A Community-Based Screening Initiative to Identify Mothers at Risk for Postpartum Depression


  • The authors report no conflict of interest or relevant financial relationships.

June Andrews Horowitz, PhD, RN, W.F. Connell School of Nursing, Boston College, 140 Commonwealth Avenue, Chestnut Hill, MA 02467.


Objectives: To conduct a community-based, postpartum depression (PPD) screening initiative, and recommend PPD screening practices.

Design: Descriptive correlational.

Settings: Two academic medical centers, a university research office, and participants' homes.

Participants: Five thousand one hundred and sixty-nine postpartum women age 14 to 49 years.

Methods: The Agency for Healthcare Research and Quality (AHRQ) framework was implemented by identifying a cohort of mothers and conducting PPD screening followed by diagnostic evaluation of those with positive screens. Mothers in the postpartum period were recruited from two academic medical centers and screened for PPD at 4 to 6 weeks postpartum by telephone or mail using the Edinburgh Postnatal Depression Scale (EPDS). Mothers with EPDS scores ≥10 were invited to participate in the Structured Clinical Interview for DSM IV (SCID) to confirm PPD.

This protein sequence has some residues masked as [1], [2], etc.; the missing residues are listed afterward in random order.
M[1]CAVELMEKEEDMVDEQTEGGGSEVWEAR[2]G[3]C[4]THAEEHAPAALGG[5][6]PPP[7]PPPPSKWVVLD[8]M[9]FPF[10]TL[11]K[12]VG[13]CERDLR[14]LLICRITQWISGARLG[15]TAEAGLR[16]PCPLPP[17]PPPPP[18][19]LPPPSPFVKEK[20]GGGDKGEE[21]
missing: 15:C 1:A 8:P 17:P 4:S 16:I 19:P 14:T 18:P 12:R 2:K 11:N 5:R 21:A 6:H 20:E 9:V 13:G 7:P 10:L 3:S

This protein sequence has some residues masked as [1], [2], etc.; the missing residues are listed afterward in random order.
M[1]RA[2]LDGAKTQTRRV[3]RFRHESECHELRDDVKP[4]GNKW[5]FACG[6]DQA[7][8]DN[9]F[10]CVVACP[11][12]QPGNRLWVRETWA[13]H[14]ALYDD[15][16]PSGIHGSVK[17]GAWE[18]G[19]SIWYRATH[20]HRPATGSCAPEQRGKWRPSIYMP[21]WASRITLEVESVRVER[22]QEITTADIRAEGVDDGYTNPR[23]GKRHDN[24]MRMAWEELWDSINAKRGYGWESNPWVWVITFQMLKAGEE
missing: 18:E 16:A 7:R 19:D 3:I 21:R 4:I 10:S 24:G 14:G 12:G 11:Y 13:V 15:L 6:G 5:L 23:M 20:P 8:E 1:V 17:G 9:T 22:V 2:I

Results: Six hundred and seventy-four (13%) women had EPDS scores ≥10; 185 women with elevated EPDS scores agreed to have a SCID diagnostic interview, and 144 were diagnosed with minor or major depression. A significantly higher percentage of women who self-administered and mailed in the EPDS than women who were screened via telephone had scores ≥10. Elevated PPD scores were not associated with age or parity. Race/ethnicity identification other than White and having less than high school education were associated with higher PPD scores.

Conclusions: The AHRQ framework was effective in guiding a large-scale PPD screening initiative by identifying mothers at risk for PPD. Results support previous findings regarding prevalence, selected risk factors, and continued use of the EPDS with SCID confirmation.